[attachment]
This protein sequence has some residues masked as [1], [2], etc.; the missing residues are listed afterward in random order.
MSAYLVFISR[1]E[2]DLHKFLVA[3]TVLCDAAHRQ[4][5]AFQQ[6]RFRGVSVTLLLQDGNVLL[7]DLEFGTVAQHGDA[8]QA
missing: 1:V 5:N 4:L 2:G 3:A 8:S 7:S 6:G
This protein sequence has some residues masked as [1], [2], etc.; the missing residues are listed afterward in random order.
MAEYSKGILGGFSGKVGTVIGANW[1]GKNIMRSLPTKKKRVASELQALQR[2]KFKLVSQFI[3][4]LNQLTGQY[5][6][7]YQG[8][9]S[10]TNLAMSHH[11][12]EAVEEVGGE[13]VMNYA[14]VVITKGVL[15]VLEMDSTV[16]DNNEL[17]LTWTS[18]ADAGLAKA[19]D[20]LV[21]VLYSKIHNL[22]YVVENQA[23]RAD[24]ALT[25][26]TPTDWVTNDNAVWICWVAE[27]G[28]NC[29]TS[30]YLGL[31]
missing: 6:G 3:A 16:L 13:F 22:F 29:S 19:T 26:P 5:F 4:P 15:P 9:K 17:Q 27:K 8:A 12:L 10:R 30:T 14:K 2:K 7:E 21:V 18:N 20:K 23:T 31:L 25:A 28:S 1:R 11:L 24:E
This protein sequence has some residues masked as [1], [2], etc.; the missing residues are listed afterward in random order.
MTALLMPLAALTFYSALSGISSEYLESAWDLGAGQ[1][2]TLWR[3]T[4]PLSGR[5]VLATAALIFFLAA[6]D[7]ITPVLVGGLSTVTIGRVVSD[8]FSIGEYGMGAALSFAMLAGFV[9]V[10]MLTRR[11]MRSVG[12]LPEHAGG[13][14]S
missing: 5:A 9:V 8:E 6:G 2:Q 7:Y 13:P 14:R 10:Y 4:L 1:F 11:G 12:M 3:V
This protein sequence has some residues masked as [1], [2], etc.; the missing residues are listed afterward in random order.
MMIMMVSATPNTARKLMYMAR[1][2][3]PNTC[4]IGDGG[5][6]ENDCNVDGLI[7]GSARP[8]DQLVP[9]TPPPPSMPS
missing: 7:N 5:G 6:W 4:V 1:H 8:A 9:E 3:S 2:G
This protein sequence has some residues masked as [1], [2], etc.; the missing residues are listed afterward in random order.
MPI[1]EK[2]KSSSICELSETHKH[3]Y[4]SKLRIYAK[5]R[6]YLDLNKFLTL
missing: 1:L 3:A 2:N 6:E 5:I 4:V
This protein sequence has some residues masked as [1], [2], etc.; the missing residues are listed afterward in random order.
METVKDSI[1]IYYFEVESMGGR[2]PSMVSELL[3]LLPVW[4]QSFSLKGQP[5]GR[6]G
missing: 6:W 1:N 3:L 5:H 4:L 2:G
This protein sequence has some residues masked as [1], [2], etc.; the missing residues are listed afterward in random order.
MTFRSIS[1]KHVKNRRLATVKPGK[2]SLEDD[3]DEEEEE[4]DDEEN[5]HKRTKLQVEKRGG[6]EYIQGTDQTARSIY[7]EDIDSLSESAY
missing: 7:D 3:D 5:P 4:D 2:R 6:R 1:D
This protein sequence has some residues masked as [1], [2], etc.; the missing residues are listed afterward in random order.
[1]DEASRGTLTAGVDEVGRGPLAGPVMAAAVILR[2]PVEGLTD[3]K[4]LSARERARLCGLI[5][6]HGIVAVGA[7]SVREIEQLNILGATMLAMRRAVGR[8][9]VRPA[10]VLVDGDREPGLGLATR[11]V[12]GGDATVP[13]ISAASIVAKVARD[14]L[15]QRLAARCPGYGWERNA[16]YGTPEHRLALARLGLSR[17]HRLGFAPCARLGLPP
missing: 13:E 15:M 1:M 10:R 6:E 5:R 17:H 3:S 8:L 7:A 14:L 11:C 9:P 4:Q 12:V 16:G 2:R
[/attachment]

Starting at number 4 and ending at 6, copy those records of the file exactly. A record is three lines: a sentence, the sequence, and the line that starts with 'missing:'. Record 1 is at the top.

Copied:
This protein sequence has some residues masked as [1], [2], etc.; the missing residues are listed afterward in random order.
MMIMMVSATPNTARKLMYMAR[1][2][3]PNTC[4]IGDGG[5][6]ENDCNVDGLI[7]GSARP[8]DQLVP[9]TPPPPSMPS
missing: 7:N 5:G 6:W 4:V 1:H 8:A 9:E 3:S 2:G
This protein sequence has some residues masked as [1], [2], etc.; the missing residues are listed afterward in random order.
MPI[1]EK[2]KSSSICELSETHKH[3]Y[4]SKLRIYAK[5]R[6]YLDLNKFLTL
missing: 1:L 3:A 2:N 6:E 5:I 4:V
This protein sequence has some residues masked as [1], [2], etc.; the missing residues are listed afterward in random order.
METVKDSI[1]IYYFEVESMGGR[2]PSMVSELL[3]LLPVW[4]QSFSLKGQP[5]GR[6]G
missing: 6:W 1:N 3:L 5:H 4:L 2:G